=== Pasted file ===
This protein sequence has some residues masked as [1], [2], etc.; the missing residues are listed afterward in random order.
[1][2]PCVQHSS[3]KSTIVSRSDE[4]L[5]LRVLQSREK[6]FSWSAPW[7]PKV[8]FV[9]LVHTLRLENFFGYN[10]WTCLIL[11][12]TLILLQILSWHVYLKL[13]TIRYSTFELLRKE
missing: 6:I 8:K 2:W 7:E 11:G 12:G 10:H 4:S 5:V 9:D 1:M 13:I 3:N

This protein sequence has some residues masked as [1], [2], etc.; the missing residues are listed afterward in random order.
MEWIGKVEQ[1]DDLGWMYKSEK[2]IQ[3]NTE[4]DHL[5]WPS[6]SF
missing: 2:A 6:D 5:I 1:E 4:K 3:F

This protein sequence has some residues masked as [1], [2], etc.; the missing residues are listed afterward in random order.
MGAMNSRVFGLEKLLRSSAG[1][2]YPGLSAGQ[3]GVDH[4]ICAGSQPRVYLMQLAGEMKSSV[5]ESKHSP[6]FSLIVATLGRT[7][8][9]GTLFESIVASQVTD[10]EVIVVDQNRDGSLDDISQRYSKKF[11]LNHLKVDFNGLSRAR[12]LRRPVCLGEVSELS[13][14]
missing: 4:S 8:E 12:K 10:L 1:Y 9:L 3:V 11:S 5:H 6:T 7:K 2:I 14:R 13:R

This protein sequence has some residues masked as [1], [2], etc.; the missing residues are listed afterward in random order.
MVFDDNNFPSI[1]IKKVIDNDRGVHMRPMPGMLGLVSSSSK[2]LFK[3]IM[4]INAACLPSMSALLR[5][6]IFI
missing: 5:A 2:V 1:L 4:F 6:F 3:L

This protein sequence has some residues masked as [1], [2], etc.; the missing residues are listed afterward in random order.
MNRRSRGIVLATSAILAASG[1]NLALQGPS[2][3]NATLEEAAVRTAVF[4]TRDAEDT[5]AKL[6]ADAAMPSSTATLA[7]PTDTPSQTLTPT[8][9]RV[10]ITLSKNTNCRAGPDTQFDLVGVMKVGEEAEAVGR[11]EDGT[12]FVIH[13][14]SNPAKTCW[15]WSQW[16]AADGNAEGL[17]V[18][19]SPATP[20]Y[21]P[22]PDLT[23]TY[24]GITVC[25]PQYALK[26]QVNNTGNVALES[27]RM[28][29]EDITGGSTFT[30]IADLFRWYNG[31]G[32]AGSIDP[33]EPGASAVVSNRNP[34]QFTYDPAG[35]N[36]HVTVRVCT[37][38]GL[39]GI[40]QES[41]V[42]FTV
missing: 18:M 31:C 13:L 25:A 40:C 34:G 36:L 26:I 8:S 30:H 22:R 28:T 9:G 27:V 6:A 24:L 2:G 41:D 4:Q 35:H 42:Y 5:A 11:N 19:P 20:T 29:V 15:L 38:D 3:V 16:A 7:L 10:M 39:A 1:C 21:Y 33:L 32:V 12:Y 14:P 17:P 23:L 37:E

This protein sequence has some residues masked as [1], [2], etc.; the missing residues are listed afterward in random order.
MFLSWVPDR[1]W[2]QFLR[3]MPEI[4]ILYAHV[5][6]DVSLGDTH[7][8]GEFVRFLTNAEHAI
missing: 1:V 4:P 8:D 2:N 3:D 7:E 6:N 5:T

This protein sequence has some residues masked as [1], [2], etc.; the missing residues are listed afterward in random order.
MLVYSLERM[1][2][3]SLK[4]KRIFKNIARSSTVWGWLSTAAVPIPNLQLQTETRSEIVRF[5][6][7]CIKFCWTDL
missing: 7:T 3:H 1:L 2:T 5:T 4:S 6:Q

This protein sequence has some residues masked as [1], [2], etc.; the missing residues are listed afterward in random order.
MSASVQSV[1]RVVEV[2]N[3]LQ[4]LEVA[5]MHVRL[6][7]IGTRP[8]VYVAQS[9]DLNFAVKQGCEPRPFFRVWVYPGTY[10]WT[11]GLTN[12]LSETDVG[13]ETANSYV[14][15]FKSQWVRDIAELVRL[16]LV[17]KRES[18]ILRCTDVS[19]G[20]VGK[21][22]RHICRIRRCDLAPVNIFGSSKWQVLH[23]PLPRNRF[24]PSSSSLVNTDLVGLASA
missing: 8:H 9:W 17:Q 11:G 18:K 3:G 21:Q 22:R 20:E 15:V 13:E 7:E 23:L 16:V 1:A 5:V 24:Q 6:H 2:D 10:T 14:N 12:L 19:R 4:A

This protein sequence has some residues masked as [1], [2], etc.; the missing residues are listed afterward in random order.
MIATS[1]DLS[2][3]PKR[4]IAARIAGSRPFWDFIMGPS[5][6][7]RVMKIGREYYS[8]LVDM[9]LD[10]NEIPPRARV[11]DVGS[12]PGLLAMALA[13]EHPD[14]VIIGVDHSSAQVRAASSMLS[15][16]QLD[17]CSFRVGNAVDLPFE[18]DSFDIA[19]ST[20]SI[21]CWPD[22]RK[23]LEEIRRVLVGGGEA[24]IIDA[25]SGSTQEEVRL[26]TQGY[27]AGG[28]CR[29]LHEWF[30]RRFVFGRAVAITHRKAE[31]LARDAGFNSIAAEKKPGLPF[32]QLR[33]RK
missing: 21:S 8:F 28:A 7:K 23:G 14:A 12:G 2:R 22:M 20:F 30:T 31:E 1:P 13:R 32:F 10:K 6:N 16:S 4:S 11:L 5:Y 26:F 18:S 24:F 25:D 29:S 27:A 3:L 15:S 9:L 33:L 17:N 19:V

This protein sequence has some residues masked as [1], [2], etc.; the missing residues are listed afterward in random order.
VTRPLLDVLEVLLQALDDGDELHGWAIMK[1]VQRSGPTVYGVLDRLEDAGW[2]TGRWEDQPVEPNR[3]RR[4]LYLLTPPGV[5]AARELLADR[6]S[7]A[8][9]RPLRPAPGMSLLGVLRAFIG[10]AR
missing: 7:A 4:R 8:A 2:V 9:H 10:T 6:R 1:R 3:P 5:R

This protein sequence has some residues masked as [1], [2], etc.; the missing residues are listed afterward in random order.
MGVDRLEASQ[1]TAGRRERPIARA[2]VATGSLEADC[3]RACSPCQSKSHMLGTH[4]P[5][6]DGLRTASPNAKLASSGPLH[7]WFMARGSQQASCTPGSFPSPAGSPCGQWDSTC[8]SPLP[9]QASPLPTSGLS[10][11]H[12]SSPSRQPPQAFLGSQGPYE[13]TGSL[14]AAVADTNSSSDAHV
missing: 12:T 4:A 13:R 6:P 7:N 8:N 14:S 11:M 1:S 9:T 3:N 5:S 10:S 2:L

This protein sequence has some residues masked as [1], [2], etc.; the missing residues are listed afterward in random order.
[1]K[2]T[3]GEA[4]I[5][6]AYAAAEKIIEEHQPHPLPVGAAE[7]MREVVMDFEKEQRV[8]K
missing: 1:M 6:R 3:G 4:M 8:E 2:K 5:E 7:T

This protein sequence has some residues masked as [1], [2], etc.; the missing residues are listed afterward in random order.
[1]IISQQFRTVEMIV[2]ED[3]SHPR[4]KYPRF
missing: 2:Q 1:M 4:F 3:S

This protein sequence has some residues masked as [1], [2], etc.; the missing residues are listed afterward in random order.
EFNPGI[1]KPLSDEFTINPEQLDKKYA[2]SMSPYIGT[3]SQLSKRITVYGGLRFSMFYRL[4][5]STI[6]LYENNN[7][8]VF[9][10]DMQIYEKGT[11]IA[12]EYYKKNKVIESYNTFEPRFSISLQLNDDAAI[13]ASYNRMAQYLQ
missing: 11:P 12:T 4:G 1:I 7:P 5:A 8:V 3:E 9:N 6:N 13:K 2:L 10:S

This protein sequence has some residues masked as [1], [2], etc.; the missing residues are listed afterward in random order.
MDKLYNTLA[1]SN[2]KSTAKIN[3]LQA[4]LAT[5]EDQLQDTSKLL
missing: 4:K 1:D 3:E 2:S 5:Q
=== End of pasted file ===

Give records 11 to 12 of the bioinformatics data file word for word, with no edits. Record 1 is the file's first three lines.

This protein sequence has some residues masked as [1], [2], etc.; the missing residues are listed afterward in random order.
MGVDRLEASQ[1]TAGRRERPIARA[2]VATGSLEADC[3]RACSPCQSKSHMLGTH[4]P[5][6]DGLRTASPNAKLASSGPLH[7]WFMARGSQQASCTPGSFPSPAGSPCGQWDSTC[8]SPLP[9]QASPLPTSGLS[10][11]H[12]SSPSRQPPQAFLGSQGPYE[13]TGSL[14]AAVADTNSSSDAHV
missing: 12:T 4:A 13:R 6:P 7:N 8:N 14:S 11:M 1:S 9:T 3:N 5:S 10:S 2:L

This protein sequence has some residues masked as [1], [2], etc.; the missing residues are listed afterward in random order.
[1]K[2]T[3]GEA[4]I[5][6]AYAAAEKIIEEHQPHPLPVGAAE[7]MREVVMDFEKEQRV[8]K
missing: 1:M 6:R 3:G 4:M 8:E 2:K 5:E 7:T